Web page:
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International Evidence for Return Predictability and the Implications for Long-Run Covariation of the G7 Stock Markets

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  • Thomas Nitschka

Abstract

Temporary fluctuations of the US consumption-wealth ratio do not only predict excess returns on the US but also international stock markets at the business cycle frequency. This finding is the reflection of a common, temporary component in national stock markets. Exposure to this common component explains up to 50% of the pairwise covariation among long-horizon returns on the G7 stock markets for the time period from 1970 to 2008. This latter finding is less pronounced in the post-1990s period. Copyright 2010 The Author. German Economic Review 2010 Verein für Socialpolitik.

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Bibliographic Info

Article provided by Verein für Socialpolitik in its journal German Economic Review.

Volume (Year): 11 (2010)
Issue (Month): (November)
Pages: 527-544

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Handle: RePEc:bla:germec:v:11:y:2010:i::p:527-544

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References

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  1. John Y. Campbell, 1995. "Understanding Risk and Return," Harvard Institute of Economic Research Working Papers 1711, Harvard - Institute of Economic Research.
  2. John Heaton & Deborah Lucas, 2000. "Portfolio Choice and Asset Prices: The Importance of Entrepreneurial Risk," Journal of Finance, American Finance Association, vol. 55(3), pages 1163-1198, 06.
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  4. Cochrane, John H., 2005. "Financial Markets and the Real Economy," Foundations and Trends(R) in Finance, now publishers, vol. 1(1), pages 1-101, July.
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  6. Hamburg, Britta & Hoffmann, Mathias & Keller, Joachim, 2005. "Consumption, wealth and business cycles: why is Germany different?," Discussion Paper Series 1: Economic Studies 2005,16, Deutsche Bundesbank, Research Centre.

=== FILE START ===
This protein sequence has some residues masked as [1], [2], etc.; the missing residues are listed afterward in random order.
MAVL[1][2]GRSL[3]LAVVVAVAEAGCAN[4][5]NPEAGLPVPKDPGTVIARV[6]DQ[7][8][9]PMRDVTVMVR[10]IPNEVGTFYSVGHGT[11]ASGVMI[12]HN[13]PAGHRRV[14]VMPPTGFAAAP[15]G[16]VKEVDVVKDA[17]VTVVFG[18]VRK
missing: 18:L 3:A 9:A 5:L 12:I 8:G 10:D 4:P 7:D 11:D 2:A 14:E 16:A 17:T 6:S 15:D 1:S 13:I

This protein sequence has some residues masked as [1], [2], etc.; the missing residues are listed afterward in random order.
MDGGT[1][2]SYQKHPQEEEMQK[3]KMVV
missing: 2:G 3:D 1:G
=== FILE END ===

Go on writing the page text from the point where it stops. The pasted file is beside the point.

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  8. Brooks, Robin & Del Negro, Marco, 2004. "The rise in comovement across national stock markets: market integration or IT bubble?," Journal of Empirical Finance, Elsevier, vol. 11(5), pages 659-680, December.
  9. Berben, Robert-Paul & Jansen, W. Jos, 2005. "Comovement in international equity markets: A sectoral view," Journal of International Money and Finance, Elsevier, vol. 24(5), pages 832-857, September.
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  11. Kasa, Kenneth, 1992. "Common stochastic trends in international stock markets," Journal of Monetary Economics, Elsevier, vol. 29(1), pages 95-124, February.
  12. Lance A. Fisher & Graham M. Voss, 2004. "Consumption, Wealth and Expected Stock Returns in Australia," The Economic Record, The Economic Society of Australia, vol. 80(251), pages 359-372, December.
  13. Robin Brooks & Marco Del Negro, 2003. "Firm-level evidence on international stock market movement," Working Paper 2003-8, Federal Reserve Bank of Atlanta.
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Cited by:
  1. Mathias Hoffmann & Thomas Nitschka, 2009. "Securitization of Mortgage Debt, Asset Prices and International Risk Sharing," CESifo Working Paper Series 2527, CESifo Group Munich.
  2. Thomas Nitschka, 2012. "Banking sector's international interconnectedness: Implications for consumption risk sharing in Europe," Working Papers 2012-04, Swiss National Bank.
  3. Thomas Nitschka, 2008. "Idiosyncratic Consumption Risk and Predictability of the Carry Trade Premium: Euro Area Evidence," IEW - Working Papers 387, Institute for Empirical Research in Economics - University of Zurich.
  4. Thomas Nitschka, 2008. "The Risk Premium on the Euro Area Market Portfolio: The Role of Real Estate," IEW - Working Papers 385, Institute for Empirical Research in Economics - University of Zurich.
  5. Thomas Nitschka, 2012. "Global and country-specific business cycle risk in time-varying excess returns on asset markets," Working Papers 2012-10, Swiss National Bank.
  6. Nitschka, Thomas, 2013. "The impact of (global) business cycle risk on the German and British stock markets: Evidence from the first age of globalization," Review of Financial Economics, Elsevier, vol. 22(3), pages 118-124.

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